If you’ve been part of the Formula 1 community for a good while now, you may have already seen glimpses of the massive regulation changes that were supposed to be mandated this year. But because we have this small thing called COVID-19, these updates were postponed for 2022. But hey, it’s better late than never, right?
In one of the sport’s biggest visual changes since the introduction of the all-important halo device, these tweaks aim to make F1 races a whole lot more exciting and sustainable by slowing down the cars. But before you go and tell the world about how the FIA is making the sport worse, read on.
Current F1 cars are pretty long and are fitted with aero that is engineered to squeeze out every ounce of speed in a straight line. However, new regulations require shortening the wheelbase and using a shaped floor to generate more downforce. This is because the front and rear wings will be modified to reduce wake turbulence, consequently allowing cars to follow each other closely with less difficulty.
Wake turbulence (or “dirty air”) causes cars to lose downforce when trailing other vehicles by as much as 48% (at a distance of 10m). While this isn’t normally an issue on straightaways, it becomes a problem during cornering. The revised design will see downforce losses drop to as low as 18%, so fans can expect more wheel-to-wheel battles in the future.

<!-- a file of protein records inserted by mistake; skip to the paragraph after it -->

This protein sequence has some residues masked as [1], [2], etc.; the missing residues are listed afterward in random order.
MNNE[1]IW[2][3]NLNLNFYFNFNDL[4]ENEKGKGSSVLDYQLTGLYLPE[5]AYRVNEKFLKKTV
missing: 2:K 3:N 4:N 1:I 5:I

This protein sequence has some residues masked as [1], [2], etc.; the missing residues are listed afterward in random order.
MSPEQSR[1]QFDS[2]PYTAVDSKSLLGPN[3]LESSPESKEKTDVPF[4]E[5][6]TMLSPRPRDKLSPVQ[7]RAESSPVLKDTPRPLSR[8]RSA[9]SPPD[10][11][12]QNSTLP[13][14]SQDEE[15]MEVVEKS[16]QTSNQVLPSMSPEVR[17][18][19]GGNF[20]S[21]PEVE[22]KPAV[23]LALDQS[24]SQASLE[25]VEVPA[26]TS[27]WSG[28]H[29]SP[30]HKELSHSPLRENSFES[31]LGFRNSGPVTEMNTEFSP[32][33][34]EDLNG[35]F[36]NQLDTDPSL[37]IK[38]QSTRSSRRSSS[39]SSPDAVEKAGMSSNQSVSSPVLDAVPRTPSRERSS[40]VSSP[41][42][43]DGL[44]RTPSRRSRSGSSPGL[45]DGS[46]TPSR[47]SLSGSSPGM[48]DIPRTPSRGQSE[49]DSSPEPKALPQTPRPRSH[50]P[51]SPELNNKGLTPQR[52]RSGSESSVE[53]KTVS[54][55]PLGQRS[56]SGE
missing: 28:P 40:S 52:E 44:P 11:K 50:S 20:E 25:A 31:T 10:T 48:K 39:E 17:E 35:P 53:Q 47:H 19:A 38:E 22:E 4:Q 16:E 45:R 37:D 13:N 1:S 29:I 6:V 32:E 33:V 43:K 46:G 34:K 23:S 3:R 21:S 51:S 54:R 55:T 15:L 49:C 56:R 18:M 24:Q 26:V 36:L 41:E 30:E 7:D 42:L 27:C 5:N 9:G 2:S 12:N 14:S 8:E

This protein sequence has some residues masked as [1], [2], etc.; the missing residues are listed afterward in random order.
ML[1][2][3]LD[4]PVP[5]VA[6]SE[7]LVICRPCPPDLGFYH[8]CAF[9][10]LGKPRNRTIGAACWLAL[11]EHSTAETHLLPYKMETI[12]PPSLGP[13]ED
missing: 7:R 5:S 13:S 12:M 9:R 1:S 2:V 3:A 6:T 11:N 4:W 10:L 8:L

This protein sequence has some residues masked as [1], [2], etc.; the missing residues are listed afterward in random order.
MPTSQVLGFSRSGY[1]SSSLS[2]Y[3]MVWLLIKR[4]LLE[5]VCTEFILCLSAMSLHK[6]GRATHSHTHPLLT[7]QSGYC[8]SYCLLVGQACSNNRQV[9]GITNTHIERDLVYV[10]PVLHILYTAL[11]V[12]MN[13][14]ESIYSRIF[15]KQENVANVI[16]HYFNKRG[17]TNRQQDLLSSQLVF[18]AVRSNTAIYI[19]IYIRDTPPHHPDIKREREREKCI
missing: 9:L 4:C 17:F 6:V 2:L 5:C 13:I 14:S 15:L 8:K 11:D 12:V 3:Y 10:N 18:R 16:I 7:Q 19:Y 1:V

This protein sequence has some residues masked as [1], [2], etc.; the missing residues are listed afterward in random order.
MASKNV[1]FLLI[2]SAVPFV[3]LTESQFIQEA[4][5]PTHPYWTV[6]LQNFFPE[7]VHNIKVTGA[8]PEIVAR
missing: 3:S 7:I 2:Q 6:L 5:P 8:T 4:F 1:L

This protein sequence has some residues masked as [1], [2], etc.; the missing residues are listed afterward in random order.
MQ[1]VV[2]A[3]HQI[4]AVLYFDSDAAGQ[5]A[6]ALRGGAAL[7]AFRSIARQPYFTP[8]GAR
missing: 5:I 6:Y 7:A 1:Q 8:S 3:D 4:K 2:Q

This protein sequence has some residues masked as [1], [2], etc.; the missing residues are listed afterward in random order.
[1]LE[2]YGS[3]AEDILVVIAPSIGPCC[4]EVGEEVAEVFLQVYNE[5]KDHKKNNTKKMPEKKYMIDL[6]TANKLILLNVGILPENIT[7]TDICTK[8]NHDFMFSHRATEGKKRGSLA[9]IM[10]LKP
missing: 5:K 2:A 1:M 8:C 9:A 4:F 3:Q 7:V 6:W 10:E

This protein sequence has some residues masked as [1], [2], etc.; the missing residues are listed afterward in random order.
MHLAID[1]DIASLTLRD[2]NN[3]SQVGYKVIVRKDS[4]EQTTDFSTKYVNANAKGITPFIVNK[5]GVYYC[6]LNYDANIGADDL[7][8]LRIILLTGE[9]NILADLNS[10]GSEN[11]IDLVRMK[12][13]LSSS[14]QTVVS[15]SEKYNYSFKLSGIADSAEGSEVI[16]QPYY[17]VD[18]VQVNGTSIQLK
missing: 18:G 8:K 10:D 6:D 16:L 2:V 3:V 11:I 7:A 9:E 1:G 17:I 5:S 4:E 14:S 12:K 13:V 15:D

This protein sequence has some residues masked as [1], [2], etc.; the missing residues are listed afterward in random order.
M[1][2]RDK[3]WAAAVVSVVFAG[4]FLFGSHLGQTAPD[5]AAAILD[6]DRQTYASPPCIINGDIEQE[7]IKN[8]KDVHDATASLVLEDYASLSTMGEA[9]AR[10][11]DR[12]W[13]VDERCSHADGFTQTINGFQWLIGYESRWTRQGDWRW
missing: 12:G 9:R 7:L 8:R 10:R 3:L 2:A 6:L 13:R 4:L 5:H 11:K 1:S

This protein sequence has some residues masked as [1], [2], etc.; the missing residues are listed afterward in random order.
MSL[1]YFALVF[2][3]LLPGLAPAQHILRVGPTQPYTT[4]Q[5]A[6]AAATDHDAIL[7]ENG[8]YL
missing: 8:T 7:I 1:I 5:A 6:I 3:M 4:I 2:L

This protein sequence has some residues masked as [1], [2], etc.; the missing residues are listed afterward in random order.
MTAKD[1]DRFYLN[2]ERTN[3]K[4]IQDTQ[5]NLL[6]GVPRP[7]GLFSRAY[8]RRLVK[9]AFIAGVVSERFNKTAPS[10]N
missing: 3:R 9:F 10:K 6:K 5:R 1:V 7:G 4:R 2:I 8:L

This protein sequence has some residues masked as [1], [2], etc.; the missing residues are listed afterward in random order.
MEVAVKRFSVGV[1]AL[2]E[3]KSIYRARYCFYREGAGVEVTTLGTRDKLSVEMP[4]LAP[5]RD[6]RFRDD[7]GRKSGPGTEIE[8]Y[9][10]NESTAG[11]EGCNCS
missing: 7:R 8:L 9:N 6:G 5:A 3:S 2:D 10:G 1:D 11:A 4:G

Wheel size will also increase by five inches to 18 inches. Visually, this is meant to mirror the wheels fitted to high-performance street cars. Aside from the use of lower-profile tires, there will also be winglets that will help further clean up the dirty air that comes from these rims.
The power unit’s basic specs will remain the same. But the hybrid 1.6-liter turbo engines will now have to run on E10 fuel. This fuel consists of 10% ethanol, which must be a second-generation biofuel that is sustainably sourced. Think of it as baby steps toward the use of fully sustainable gasoline, like what Porsche and ExxonMobil are doing.
Finally, the cars will receive several safety upgrades. The chassis must withstand 48% and 15% more impact energy at the front and the rear, respectively. And in the wake of Romain Grosjean’s fiery crash in Bahrain last year, the power unit is now required to separate from the chassis without exposing or breaking the fuel tank.
All of these mandatory enhancements will increase the car’s minimum weight from 752kg to 790kg. Some experts have predicted that the updates will increase lap times by around two seconds. But with teams starting from an almost clean slate for the 2022 season, it’s quite exciting to see how such regulation changes will transform Formula 1 from next year onward.